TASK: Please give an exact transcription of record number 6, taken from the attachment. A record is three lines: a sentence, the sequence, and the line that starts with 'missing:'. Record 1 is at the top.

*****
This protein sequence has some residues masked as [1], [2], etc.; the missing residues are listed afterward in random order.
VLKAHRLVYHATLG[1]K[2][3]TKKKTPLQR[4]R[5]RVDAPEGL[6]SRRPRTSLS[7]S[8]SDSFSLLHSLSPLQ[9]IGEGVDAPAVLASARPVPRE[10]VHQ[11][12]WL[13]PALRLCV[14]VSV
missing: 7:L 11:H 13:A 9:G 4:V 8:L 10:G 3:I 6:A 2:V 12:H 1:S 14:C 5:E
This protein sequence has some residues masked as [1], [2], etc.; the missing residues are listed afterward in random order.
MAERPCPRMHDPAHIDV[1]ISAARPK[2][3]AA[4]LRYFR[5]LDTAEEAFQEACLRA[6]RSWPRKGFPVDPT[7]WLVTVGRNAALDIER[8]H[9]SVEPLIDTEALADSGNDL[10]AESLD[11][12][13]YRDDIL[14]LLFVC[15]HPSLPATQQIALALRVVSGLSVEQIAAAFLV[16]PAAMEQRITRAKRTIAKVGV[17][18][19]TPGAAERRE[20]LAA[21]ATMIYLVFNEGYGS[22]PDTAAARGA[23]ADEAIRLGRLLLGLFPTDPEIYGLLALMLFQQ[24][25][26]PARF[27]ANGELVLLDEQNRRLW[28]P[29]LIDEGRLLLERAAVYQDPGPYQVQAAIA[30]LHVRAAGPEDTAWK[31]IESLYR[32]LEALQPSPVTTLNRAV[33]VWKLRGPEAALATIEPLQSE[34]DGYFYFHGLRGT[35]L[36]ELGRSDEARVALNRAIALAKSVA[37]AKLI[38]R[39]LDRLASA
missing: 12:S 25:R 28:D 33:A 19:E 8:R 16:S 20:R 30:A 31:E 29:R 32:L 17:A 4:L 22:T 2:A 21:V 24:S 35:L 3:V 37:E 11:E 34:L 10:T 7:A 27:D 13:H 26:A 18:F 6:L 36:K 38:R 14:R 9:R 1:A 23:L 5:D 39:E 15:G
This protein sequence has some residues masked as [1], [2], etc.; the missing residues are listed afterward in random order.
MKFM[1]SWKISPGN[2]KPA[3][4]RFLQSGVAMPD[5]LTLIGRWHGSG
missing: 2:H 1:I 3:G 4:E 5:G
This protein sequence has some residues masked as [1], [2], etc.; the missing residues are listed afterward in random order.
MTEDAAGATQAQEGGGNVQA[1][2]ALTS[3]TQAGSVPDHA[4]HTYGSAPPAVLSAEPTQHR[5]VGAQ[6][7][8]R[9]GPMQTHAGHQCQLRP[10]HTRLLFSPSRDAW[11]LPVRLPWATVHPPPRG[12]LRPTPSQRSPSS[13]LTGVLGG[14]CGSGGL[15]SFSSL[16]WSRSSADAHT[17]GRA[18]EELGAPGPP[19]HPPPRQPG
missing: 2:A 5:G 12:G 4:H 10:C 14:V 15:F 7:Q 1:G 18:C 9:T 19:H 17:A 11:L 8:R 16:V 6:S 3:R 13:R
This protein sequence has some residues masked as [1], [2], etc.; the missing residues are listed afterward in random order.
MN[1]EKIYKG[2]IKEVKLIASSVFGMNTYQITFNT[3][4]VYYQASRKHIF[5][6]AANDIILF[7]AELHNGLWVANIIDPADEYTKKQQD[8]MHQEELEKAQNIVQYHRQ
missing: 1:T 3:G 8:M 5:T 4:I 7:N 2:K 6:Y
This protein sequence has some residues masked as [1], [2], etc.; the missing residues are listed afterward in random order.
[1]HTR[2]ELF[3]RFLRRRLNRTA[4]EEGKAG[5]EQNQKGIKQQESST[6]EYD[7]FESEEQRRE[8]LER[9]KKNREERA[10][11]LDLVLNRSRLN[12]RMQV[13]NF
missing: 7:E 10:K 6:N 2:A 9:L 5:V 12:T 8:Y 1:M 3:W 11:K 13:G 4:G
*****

This protein sequence has some residues masked as [1], [2], etc.; the missing residues are listed afterward in random order.
[1]HTR[2]ELF[3]RFLRRRLNRTA[4]EEGKAG[5]EQNQKGIKQQESST[6]EYD[7]FESEEQRRE[8]LER[9]KKNREERA[10][11]LDLVLNRSRLN[12]RMQV[13]NF
missing: 7:E 10:K 6:N 2:A 9:L 5:V 12:T 8:Y 1:M 3:W 11:K 13:G 4:G